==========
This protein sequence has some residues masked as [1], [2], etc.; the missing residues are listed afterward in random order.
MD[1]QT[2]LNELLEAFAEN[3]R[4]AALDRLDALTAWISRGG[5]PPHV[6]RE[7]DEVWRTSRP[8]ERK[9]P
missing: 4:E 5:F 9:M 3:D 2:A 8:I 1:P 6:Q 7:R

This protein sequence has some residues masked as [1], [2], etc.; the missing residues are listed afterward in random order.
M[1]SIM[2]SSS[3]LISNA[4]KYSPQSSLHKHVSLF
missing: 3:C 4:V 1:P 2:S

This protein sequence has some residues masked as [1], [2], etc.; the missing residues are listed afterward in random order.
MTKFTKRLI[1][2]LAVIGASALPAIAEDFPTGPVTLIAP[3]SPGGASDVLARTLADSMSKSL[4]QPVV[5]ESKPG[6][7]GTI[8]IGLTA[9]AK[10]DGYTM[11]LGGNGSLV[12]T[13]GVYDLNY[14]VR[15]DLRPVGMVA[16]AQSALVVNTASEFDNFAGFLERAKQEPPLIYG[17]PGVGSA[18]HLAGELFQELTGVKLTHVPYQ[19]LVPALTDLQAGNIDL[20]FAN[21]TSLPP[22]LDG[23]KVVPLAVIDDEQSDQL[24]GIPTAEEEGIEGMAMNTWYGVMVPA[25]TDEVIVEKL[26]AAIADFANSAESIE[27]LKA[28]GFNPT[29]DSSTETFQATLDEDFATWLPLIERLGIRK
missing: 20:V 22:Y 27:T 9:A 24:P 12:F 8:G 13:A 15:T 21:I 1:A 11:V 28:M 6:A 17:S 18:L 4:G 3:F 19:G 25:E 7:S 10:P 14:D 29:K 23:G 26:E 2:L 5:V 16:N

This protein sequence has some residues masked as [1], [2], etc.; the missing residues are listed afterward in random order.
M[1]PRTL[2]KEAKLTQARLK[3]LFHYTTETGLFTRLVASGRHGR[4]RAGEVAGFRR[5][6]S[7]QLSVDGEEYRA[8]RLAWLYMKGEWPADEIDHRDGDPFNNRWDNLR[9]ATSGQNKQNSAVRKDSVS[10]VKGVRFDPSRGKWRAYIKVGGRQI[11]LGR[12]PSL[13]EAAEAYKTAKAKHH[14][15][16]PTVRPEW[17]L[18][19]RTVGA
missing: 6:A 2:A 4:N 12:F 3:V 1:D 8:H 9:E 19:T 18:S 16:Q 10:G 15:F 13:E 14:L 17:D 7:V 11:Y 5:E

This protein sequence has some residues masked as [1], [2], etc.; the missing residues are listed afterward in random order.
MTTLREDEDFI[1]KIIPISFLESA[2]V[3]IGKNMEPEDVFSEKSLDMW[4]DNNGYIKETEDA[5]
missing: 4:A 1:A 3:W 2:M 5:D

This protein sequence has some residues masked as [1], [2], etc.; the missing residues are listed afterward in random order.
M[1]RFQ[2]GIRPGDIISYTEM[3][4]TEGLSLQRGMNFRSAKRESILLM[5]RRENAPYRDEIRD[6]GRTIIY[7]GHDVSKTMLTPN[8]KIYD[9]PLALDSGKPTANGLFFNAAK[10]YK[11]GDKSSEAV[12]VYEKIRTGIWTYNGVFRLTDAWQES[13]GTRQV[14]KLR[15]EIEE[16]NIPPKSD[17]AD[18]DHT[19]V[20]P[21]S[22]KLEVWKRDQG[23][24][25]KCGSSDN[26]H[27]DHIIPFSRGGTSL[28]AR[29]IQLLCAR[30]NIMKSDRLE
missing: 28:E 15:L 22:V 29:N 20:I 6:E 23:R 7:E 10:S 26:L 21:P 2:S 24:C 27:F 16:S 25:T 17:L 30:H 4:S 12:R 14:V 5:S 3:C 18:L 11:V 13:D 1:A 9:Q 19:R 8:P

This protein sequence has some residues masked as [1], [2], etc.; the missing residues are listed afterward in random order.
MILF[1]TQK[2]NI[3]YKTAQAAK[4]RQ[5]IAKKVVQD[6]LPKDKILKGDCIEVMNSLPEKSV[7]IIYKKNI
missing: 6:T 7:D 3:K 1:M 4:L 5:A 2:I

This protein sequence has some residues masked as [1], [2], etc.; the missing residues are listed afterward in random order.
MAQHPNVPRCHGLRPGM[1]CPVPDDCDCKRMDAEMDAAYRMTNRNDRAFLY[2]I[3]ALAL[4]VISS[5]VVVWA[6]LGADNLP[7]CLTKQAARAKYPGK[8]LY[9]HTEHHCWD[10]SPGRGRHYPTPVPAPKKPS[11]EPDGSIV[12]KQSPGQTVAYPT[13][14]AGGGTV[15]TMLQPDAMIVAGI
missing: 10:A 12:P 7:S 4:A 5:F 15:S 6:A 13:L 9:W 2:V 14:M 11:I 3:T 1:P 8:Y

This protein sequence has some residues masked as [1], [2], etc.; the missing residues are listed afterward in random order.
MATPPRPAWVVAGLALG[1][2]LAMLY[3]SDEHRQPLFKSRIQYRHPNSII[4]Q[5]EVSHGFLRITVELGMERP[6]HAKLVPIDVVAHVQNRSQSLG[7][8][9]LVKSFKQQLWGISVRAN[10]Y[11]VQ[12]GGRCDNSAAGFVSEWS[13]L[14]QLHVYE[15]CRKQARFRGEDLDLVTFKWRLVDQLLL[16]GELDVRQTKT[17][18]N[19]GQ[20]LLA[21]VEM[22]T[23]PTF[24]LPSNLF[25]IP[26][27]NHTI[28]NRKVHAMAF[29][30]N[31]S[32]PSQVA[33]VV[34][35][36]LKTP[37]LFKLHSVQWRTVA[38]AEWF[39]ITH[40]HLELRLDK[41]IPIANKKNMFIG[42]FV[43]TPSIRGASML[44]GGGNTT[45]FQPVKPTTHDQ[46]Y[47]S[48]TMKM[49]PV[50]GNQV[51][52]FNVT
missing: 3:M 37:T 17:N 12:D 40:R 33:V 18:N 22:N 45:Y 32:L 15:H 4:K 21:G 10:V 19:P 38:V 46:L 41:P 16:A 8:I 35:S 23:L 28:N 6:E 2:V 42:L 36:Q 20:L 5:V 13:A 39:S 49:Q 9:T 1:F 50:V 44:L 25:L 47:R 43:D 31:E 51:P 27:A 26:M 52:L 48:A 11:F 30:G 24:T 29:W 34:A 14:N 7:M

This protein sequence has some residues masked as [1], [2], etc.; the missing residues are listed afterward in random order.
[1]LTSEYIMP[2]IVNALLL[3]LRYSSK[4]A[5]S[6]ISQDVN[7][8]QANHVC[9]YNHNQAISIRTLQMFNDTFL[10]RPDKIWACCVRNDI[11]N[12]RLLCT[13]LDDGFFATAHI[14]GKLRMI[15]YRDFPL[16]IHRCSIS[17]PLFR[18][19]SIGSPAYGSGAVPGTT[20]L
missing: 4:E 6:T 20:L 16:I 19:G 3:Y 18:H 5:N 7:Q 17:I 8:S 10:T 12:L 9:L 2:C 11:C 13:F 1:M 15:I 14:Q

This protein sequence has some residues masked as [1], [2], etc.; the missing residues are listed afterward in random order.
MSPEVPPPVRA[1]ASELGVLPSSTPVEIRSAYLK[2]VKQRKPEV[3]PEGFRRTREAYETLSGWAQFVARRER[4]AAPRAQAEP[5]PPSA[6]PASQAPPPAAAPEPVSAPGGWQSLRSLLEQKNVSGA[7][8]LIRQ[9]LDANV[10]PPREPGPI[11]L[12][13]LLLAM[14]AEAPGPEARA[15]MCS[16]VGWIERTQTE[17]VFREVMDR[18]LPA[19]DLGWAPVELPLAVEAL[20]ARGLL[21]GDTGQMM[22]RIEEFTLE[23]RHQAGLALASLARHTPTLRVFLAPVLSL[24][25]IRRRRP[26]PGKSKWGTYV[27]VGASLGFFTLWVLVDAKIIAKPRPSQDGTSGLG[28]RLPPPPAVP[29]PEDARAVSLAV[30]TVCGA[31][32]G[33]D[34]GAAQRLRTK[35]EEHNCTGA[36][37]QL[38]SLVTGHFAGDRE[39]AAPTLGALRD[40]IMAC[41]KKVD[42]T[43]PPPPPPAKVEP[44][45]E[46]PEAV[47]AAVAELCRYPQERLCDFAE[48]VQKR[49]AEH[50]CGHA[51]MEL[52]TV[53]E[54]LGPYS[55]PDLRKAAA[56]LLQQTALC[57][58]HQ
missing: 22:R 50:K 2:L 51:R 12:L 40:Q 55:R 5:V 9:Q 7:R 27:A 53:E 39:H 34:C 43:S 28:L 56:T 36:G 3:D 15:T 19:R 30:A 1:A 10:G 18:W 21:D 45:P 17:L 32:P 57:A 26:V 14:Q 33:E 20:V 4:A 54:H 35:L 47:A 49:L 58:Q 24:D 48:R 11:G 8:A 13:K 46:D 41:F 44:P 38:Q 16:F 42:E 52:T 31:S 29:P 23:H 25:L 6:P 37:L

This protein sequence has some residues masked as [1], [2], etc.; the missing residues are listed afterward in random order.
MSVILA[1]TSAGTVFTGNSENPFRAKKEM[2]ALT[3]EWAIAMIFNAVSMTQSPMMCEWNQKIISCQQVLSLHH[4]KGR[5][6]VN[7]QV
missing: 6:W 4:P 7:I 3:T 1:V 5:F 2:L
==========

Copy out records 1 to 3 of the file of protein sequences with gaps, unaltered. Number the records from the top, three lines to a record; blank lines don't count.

This protein sequence has some residues masked as [1], [2], etc.; the missing residues are listed afterward in random order.
MD[1]QT[2]LNELLEAFAEN[3]R[4]AALDRLDALTAWISRGG[5]PPHV[6]RE[7]DEVWRTSRP[8]ERK[9]P
missing: 4:E 5:F 9:M 3:D 2:A 8:I 1:P 6:Q 7:R

This protein sequence has some residues masked as [1], [2], etc.; the missing residues are listed afterward in random order.
M[1]SIM[2]SSS[3]LISNA[4]KYSPQSSLHKHVSLF
missing: 3:C 4:V 1:P 2:S

This protein sequence has some residues masked as [1], [2], etc.; the missing residues are listed afterward in random order.
MTKFTKRLI[1][2]LAVIGASALPAIAEDFPTGPVTLIAP[3]SPGGASDVLARTLADSMSKSL[4]QPVV[5]ESKPG[6][7]GTI[8]IGLTA[9]AK[10]DGYTM[11]LGGNGSLV[12]T[13]GVYDLNY[14]VR[15]DLRPVGMVA[16]AQSALVVNTASEFDNFAGFLERAKQEPPLIYG[17]PGVGSA[18]HLAGELFQELTGVKLTHVPYQ[19]LVPALTDLQAGNIDL[20]FAN[21]TSLPP[22]LDG[23]KVVPLAVIDDEQSDQL[24]GIPTAEEEGIEGMAMNTWYGVMVPA[25]TDEVIVEKL[26]AAIADFANSAESIE[27]LKA[28]GFNPT[29]DSSTETFQATLDEDFATWLPLIERLGIRK
missing: 20:V 22:Y 27:T 9:A 24:P 12:F 8:G 13:A 15:T 21:I 1:A 11:V 28:M 6:A 17:S 18:L 4:G 3:F 19:G 25:E 7:S 10:P 14:D 29:K 23:G 26:E 2:L 5:V 16:N